Advisers should pay careful attention to how they set fees so they don’t unnecessarily increase fees. For example, through poor time management or rework. In some situations, a client’s case may involve additional costs and complexities that the adviser and the client were not aware of when they entered into the written agreement. If this is the case, the adviser must obtain the client’s agreement in writing to any additional fees or changes to previously agreed fees.
- Clauses 24(a) and 24(c) state that refunds given must be fair and reasonable in the circumstances and that any refunds must be promptly provided.
As a general principle, an adviser cannot retain fees that are not fair and reasonable for services provided.
What are some common issues the Authority has seen regarding fees and refunds?
A common issue encountered by the Authority is refund policies in written agreements that don’t align with the requirement for refunds to be fair and reasonable. The refund policies have clauses such as “no refund is payable”, or “a refund is not payable if you breach your obligations to us or INZ”, or “the first instalment of fees is to cover administration and setting up the client file and will not be refunded”.
These statements don’t align with the obligation under clause 24(a) of the Code of Conduct for refunds to be fair and reasonable in the circumstances. An example of an acceptable way to word a refund policy for advisers could be:
We will consider a fair and reasonable refund of fees depending on the circumstances, and which takes into consideration any professional work already undertaken.
Charging a non-refundable fee when engaging new clients is known as a “sign on fee”, and the Immigration Advisers Complaints & Disciplinary Tribunal (the Tribunal) has previously found that this practice does not comply with the Code of Conduct.
What Tribunal decisions mention fees and refunds?
In Geldenhuys v Yap  NZIACDT 27 the Tribunal commented on non-refundable “sign on fees”:
… [the adviser] took the view that provided notification was given, it was permissible for her to take a “sign on” fee. [The adviser] claimed the money was not refundable as she was entitled to have a client pay her $1,950 for the opportunity of entering into a professional relationship with her… I am satisfied it was neither fair nor reasonable to charge a client for entering into a professional relationship…
… [the adviser] attempted to justify the fee in terms of it covering the cost of routine administrative tasks involved in commencing a professional engagement. The explanation is unconvincing. First, it was not supported with any costing information. Second, given the extremely high hourly rates it is not evident why [the adviser] could expect to separately recover the cost of incidental administrative tasks.
In Lim v Gu-Chang  NZIACDT 77, the Tribunal assessed an adviser’s justification for their fees:
… [the adviser] has sought to justify the fee in part due to services provided after Immigration New Zealand declined the application… However, the time involved in dealing with those issues should not have been substantial… [the adviser] presented redacted documents purporting to show comparable fees to what [she] charged. I give the material no weight, the circumstances are not explained and the persons charging the fees have not provided any information for the Tribunal….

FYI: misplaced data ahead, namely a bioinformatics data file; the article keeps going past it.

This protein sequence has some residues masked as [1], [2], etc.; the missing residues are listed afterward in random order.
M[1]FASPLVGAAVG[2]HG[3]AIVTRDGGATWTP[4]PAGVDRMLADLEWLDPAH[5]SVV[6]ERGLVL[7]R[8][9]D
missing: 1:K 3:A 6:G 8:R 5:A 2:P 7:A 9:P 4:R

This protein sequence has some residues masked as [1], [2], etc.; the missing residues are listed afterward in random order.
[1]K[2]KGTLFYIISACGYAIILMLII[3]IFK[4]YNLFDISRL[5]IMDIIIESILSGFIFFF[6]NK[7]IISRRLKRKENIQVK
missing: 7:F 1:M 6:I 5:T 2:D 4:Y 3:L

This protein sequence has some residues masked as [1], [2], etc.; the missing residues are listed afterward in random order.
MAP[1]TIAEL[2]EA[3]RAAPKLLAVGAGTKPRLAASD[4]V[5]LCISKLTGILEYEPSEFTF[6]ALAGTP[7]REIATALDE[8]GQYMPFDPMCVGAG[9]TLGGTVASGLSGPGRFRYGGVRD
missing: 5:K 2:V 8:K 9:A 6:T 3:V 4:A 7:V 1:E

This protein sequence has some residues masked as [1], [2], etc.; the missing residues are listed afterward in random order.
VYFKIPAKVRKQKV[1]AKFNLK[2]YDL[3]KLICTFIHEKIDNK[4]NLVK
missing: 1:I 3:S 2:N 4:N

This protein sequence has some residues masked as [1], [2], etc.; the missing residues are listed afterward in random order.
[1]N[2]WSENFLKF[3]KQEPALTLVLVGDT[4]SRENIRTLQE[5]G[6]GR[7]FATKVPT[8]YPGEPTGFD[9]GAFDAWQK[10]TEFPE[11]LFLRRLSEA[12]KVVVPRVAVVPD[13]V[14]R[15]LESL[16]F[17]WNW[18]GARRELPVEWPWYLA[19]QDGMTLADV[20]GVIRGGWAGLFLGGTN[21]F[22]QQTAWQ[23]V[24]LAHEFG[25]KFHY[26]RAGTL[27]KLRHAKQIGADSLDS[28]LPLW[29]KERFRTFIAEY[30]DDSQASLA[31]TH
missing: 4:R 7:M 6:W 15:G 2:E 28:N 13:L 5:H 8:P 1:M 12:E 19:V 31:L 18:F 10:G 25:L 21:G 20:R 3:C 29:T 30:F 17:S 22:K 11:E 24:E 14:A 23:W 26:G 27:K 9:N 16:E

[the adviser] also provided the total expenses of running her practice; the information provides nothing that assists in justifying the fee or establishing an appropriate hourly rate, or charge on a fee for process basis… [the adviser] claims initial discussions took over 11 hours that was before starting to prepare the application, and the subsequent stages also occupied many hours of work. The time claimed is simply not consistent with a competent licensed immigration adviser practising effectively. I am satisfied the charge was grossly excessive….
In Blsschoff v Yerman  NZIACDT 101, the Tribunal explained why refunds must be fair and reasonable:
…I am satisfied [the adviser] was obliged to place all the fees she received into a client funds account. It was not fair and reasonable to treat the whole of her fee as non-refundable. That effectively deprived her client of the option of seeking alternative representation if she failed to meet her client’s expectations, or for her client to change her mind about proceeding…
In RDA v Registrar of Immigration Advisers  NZIACDT 4, the Tribunal commented on an adviser’s refund policy:
…the adviser’s refund policy does not comply with the Code. An adviser cannot refuse a refund in all cases of withdrawal, termination or a change in personal circumstances, since the Code requires a refund where that would be fair and reasonable…
The Immigration Advisers Complaints & Disciplinary Tribunal has recently released the sanctions decision for HT v Shaikh. In the substantive decision of 27 August 2021, the Tribunal upheld the complaint finding that Sarfraz Saif Shaikh breached Clause 1 of the Code of Conduct by missing the deadline to file the complainant’s visa application.
In paragraph  of the decision, the Tribunal stated:
It was found that Mr Shaikh was not professional or diligent, nor did he exercise due care. He had breached cl 1 of the Code. His conduct was not mere inadvertence or administrative oversight. There were multiple failures by him:
(1) Waiting more than 24 hours to assess the documents.
(2) Making no arrangement with the complainant and/or his staff as to how to send the correct document.
(3) Turning off his laptop and forgetting about the imminent deadline.
Mr Shaikh was cautioned by the Tribunal.
New decisions are appearing regularly and I encourage you to save the following link as a bookmark.
Read recent Tribunal decisions(external link) – Justice website